I'll go back to my original point - these "issues" were raised by the Liberal defence critic in an effort to scaremonger and to divert support away from the proposed purchase and nothing more. 
Title: Re: Interesting sidenote on the C-17
Post by: Journeyman on June 07, 2006, 11:10:09
What utter shyte.
+1

And yet we're continuing to take up bandwidth debating an illogical concept (US veto on where a CF-owned aircraft can fly), put forward by a repeatedly confirmed ill-informed, scare-mongering, embarrassingly unconscionable political hack (Dosanjh)   ::)
Title: Re: Interesting sidenote on the C-17
Post by: Ditch on June 08, 2006, 23:38:47
Does the Liberal Defense critic really believe that we have hangar space for all of our CC-130's?  What an idiot. 

Hangars are for maintenance - we park planes on ramps.
Title: Re: Interesting sidenote on the C-17
Post by: FSTO on June 09, 2006, 01:46:59
See this:

http://www.sfu.ca/casr/ft-c17-subsidy.htm

I wonder if these folks are paid lobbyists for Ilyushin or Anatov?
Title: Re: Interesting sidenote on the C-17
Post by: CTD on June 09, 2006, 12:39:29
ha the F18 is in or around $30-40,000 an hour. Well we all know that certain people in certain places are always willing to line their pockets at the expense of those who can use the equipment.
The allure of some hefty cash bonus to some executive from some unknown company has seen it's place in most of our procurments. If one only looks at the add sponsership scandel among a few other unpublicized events.
I am not implying that the goverment themselves are doing this, but individuals with in that have influence into the matters maybe. They act for themselves in the betterment of themselves, not of the Country to whom they serve.
Buy planes now not later.
Title: Re: Interesting sidenote on the C-17
Post by: Cdn Blackshirt on June 09, 2006, 13:39:10
See this:

http://www.sfu.ca/casr/ft-c17-subsidy.htm

I wonder if these folks are paid lobbyists for Ilyushin or Anatov?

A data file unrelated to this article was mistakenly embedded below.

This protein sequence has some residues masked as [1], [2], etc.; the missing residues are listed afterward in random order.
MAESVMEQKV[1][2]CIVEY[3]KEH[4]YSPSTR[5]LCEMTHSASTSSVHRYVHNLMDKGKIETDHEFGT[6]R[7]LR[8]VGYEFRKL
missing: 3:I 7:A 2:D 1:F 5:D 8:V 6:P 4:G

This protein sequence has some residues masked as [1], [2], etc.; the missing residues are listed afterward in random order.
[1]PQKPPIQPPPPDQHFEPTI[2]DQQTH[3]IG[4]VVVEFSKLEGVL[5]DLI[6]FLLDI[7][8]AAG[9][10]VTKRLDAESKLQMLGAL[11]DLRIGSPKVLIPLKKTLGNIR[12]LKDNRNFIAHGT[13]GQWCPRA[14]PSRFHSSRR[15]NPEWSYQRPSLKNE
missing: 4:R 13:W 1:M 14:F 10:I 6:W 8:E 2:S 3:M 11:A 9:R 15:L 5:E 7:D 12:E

Although CASR is representing it as "someone else's letter", it's a little unusual that the url address and page name are called "ft-C17-subsidy.htm"



Matthew.  >:(
Title: Re: Interesting sidenote on the C-17
Post by: Navy_Blue on July 12, 2006, 12:38:22
I'm going out on a limb here but I don't think we have a Hanger in Trenton (only Zoomy base I have ever spent time at) that will accommodate the tail structure of a C-17.  So the issue is we have no Hangers that will fit a C-17 to do the maintenance if we do any.

 :cdn:
Title: Re: Interesting sidenote on the C-17
Post by: FormerHorseGuard on July 12, 2006, 14:22:42
for such a small fleet makes sense to have the company who makes them do the maintance work on them.
they would have the spare parts and the trained techs to do the work. cost saving maybe. not like the fleet will be absed over seas all the time and need serious work over seas. The RAF is having the maker do the general work on the fleet they ordering so why not canada?
Title: Re: Interesting sidenote on the C-17
Post by: geo on July 12, 2006, 14:25:40
Considering that there is plenty of time between penning the contract and taking delivery of the aircraft, we've got plenty of time to build some new facilities.

When I worked in the NWT you had hangars that simply would have a hole cut out of the door / wall to allow most of (but not all) the aircraft to fit indoors... the rest would be looked after - outdoors.
Title: Re: Interesting sidenote on the C-17
Post by: mr peabody on July 12, 2006, 14:35:11

  In warm weather, I will agree with you.  In the wintertime in Greenwood, aircraft that are flying in the morning are not left outside overnight.


Does the Liberal Defense critic really believe that we have hangar space for all of our CC-130's?  What an idiot. 

Hangars are for maintenance - we park planes on ramps.
Title: Re: Interesting sidenote on the C-17
Post by: mr peabody on July 12, 2006, 14:41:52
for such a small fleet makes sense to have the company who makes them do the maintance work on them.
they would have the spare parts and the trained techs to do the work. cost saving maybe. not like the fleet will be absed over seas all the time and need serious work over seas. The RAF is having the maker do the general work on the fleet they ordering so why not canada?